Combinations, permutations, and derangements

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Before I get to the database stuff, here are a few mathematical preliminaries.


The factorial function is usually written as (n)!, and it is defined as the product of the first (n) natural numbers. Thus, 5! evaluates to (5 · 4 · 3 · 2 · 1) = 120. As usual, zero becomes a special case, 0! = 1 which can be proven with a slightly different derivation of a factorial. Instead of defining it as a product, define it recursively, like this: n! = CASE WHEN n = 0 THEN 1 ELSE n · (n-1)! END.

Showing the process one step at a time, the recursion unrolls like this:

5! = 5 · 4!
4! = 4 · 3!
3! = 3 · 2!
2! = 2 · 1!
1! = 1 · 0!

Look at the last step of the recursion. Now divide both sides by one to get (1! / 1) = 0! or 1 = 0! Notice that everything done so far is procedural, not set-oriented. RDBMS folks prefer to get away from procedural code. For the rest of this article, you can think of n! as the number of ways to arrange (n) elements of a set into a sequence. Clearly, if you have one element, then you have only one arrangement. But likewise, if you have zero elements, you are also done. Just as you have only one empty set, so you also have only one empty sequence.

Yes, it is possible to define factorials for negative numbers, imaginary numbers, the gamma function for real numbers, and other things. Unless you’re a math major, you will have absolutely no use for any of these fancy tricks. Since SQL is a database language and not a computational one, you might want to use table lookup and not this recursive definition. You can find a table of the numbers one to hundred to populate the table. The factorial function gets big fast!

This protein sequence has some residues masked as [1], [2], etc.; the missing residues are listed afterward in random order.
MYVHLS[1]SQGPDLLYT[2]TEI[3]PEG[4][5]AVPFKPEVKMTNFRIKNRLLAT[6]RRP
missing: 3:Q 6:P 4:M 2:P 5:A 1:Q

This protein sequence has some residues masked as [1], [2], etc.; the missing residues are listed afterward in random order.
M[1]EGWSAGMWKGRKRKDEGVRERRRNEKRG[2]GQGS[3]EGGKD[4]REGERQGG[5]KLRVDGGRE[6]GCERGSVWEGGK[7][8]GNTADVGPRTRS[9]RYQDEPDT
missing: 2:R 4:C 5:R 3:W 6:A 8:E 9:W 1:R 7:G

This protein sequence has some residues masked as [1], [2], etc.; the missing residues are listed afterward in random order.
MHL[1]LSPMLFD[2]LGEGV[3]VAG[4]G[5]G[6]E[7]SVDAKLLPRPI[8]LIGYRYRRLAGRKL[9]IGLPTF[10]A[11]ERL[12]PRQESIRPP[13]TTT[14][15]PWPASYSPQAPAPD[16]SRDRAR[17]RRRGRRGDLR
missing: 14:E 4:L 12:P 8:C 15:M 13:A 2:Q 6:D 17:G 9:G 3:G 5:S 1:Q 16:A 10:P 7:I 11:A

0! = 1
1! = 1
2! = 2
3! = 6
4! = 24
5! = 120
6! = 720
7! = 5,040
8! = 40,320
9! = 362,880
10! =3,628,800
11! = 39,916,800
12! = 479,001,600


Combinations assume there is a set of (n) distinct elements, and you want to get the number of subsets you can pull from this set. There is no concern with exactly what elements go in a particular subset, just the count. The order is not important.

One common notation for this, though not the only notation, is nCr read as Set of (n) things, Choose (r) of them. Notice that (0 ≤ r ≤ n), and that you can choose an empty set. Given a set, the number of subsets in it is 2n ; For example, {a, b, c} has subsets {}, {a}, {b}, {c}, {a, b}, {a, c}, {b, c}, {a, b, c} for total count of 8.

I’ve never understood the term ‘combination locks’ when the order of the numbers that you put into it is very important. Perhaps traditional mechanical security features were not designed by mathematicians.


Permutations also assume there is a set of (n) distinct elements, and the goal is to get the number of sequences from this set in any order. However, in this case, the order does matter; (a, b, c) is not the same permutation as (c, b, a).


To be honest, I just think that the term ‘derangement’ is really cool. Given two sequences of the same length and with the same data elements, one is a derangement of the other when the data elements do not appear in the same sequence position in the two sequences. For example, (a, b, c) is not a derangement of (c, b, a) because the data element ‘b’ is in the second position in both sequences. Instead, there are two derangements, (c, a, b) and (b, c, a).

A derangement can also be called a permutation with no fixed points. The two notations for derangement of (n) elements are either !(n) or D(n). I find the first one with the leading exclamation point to be a bad choice. It looks too much like a factorial.

The number of derangements of a set with (n) distinct elements is given by the recursive formula : D(n) = (n-1)[D(n-1) + D(n-2)]. If you know D(1) = 0 and D(2) = 1, you can generate subsequent values for D(n). Or you would prefer : D(n) = n D(n-1) + (-1)n?

Obviously, the derangements will be fewer in number than the original permutation.

Derangements of n Elements

D(0) = 1
D(1) = 0
D(2) = 1
D(3) = 2
D(4) = 9
D(5) = 44
D(6) = 265
D(7) = 1,854
D(8) = 14,833
D(9) = 133,496
D(10) = 1,334,961
D(11) = 14,684,570
D(12) = 76,214,841

Derangements provide a way to make sure that everyone gets a fair shake when making job assignments. Nobody is stuck in the same job from one assignment cycle to the next. The idea is that eventually, all your personnel would be assigned to every job, but you don’t necessarily know in which assignment cycle any employee will get a particular job.